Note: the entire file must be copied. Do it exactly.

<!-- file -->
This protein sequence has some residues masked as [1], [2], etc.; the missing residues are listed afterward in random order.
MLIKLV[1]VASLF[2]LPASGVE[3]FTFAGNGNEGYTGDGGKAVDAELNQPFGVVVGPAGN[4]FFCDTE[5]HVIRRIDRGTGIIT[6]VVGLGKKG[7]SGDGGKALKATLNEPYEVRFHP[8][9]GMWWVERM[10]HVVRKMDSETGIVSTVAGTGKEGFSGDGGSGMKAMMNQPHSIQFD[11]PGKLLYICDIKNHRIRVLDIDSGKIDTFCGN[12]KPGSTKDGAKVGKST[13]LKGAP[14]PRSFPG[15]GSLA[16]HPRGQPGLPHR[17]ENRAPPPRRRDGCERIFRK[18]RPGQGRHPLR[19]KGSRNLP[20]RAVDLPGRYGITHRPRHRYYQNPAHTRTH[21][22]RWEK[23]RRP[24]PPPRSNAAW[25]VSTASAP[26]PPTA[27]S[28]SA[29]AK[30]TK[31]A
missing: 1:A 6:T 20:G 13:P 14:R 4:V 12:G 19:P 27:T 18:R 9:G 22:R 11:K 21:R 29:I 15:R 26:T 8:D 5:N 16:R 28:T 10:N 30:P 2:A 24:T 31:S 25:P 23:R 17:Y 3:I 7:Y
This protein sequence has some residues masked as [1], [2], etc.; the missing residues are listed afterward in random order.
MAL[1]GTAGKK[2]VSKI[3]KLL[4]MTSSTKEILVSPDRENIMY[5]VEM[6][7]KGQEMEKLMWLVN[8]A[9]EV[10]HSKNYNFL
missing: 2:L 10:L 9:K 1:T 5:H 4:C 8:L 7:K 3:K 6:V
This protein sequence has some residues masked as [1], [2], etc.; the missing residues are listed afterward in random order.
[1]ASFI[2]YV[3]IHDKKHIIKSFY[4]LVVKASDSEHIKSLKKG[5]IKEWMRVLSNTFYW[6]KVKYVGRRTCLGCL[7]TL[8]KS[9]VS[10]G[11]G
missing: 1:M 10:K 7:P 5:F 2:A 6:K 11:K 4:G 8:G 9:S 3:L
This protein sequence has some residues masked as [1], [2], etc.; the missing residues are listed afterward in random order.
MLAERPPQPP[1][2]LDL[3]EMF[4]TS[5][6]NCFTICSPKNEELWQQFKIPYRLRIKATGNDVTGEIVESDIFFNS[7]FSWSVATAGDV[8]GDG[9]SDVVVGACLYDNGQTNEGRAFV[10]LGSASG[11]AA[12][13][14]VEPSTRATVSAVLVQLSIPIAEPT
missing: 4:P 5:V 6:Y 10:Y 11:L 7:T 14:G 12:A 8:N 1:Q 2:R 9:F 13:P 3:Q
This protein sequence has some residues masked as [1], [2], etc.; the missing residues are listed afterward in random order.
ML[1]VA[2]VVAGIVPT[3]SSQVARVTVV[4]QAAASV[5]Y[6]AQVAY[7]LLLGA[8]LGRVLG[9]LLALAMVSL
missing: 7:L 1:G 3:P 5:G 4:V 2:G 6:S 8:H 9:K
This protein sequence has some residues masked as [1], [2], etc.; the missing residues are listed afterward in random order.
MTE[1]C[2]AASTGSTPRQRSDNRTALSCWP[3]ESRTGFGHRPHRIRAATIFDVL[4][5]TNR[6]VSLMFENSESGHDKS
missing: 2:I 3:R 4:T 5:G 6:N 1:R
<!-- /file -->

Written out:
This protein sequence has some residues masked as [1], [2], etc.; the missing residues are listed afterward in random order.
MLIKLV[1]VASLF[2]LPASGVE[3]FTFAGNGNEGYTGDGGKAVDAELNQPFGVVVGPAGN[4]FFCDTE[5]HVIRRIDRGTGIIT[6]VVGLGKKG[7]SGDGGKALKATLNEPYEVRFHP[8][9]GMWWVERM[10]HVVRKMDSETGIVSTVAGTGKEGFSGDGGSGMKAMMNQPHSIQFD[11]PGKLLYICDIKNHRIRVLDIDSGKIDTFCGN[12]KPGSTKDGAKVGKST[13]LKGAP[14]PRSFPG[15]GSLA[16]HPRGQPGLPHR[17]ENRAPPPRRRDGCERIFRK[18]RPGQGRHPLR[19]KGSRNLP[20]RAVDLPGRYGITHRPRHRYYQNPAHTRTH[21][22]RWEK[23]RRP[24]PPPRSNAAW[25]VSTASAP[26]PPTA[27]S[28]SA[29]AK[30]TK[31]A
missing: 1:A 6:T 20:G 13:P 14:R 4:V 12:G 19:P 27:T 18:R 9:G 22:R 11:K 21:R 29:I 15:R 26:T 8:D 5:N 16:R 28:T 10:N 30:P 2:A 24:T 31:S 25:P 23:R 17:Y 3:I 7:Y
This protein sequence has some residues masked as [1], [2], etc.; the missing residues are listed afterward in random order.
MAL[1]GTAGKK[2]VSKI[3]KLL[4]MTSSTKEILVSPDRENIMY[5]VEM[6][7]KGQEMEKLMWLVN[8]A[9]EV[10]HSKNYNFL
missing: 2:L 10:L 9:K 1:T 5:H 4:C 8:L 7:K 3:K 6:V
This protein sequence has some residues masked as [1], [2], etc.; the missing residues are listed afterward in random order.
[1]ASFI[2]YV[3]IHDKKHIIKSFY[4]LVVKASDSEHIKSLKKG[5]IKEWMRVLSNTFYW[6]KVKYVGRRTCLGCL[7]TL[8]KS[9]VS[10]G[11]G
missing: 1:M 10:K 7:P 5:F 2:A 6:K 11:K 4:G 8:G 9:S 3:L
This protein sequence has some residues masked as [1], [2], etc.; the missing residues are listed afterward in random order.
MLAERPPQPP[1][2]LDL[3]EMF[4]TS[5][6]NCFTICSPKNEELWQQFKIPYRLRIKATGNDVTGEIVESDIFFNS[7]FSWSVATAGDV[8]GDG[9]SDVVVGACLYDNGQTNEGRAFV[10]LGSASG[11]AA[12][13][14]VEPSTRATVSAVLVQLSIPIAEPT
missing: 4:P 5:V 6:Y 10:Y 11:L 7:T 14:G 12:A 8:N 1:Q 2:R 9:F 13:P 3:Q
This protein sequence has some residues masked as [1], [2], etc.; the missing residues are listed afterward in random order.
ML[1]VA[2]VVAGIVPT[3]SSQVARVTVV[4]QAAASV[5]Y[6]AQVAY[7]LLLGA[8]LGRVLG[9]LLALAMVSL
missing: 7:L 1:G 3:P 5:G 4:V 2:G 6:S 8:H 9:K
This protein sequence has some residues masked as [1], [2], etc.; the missing residues are listed afterward in random order.
MTE[1]C[2]AASTGSTPRQRSDNRTALSCWP[3]ESRTGFGHRPHRIRAATIFDVL[4][5]TNR[6]VSLMFENSESGHDKS
missing: 2:I 3:R 4:T 5:G 6:N 1:R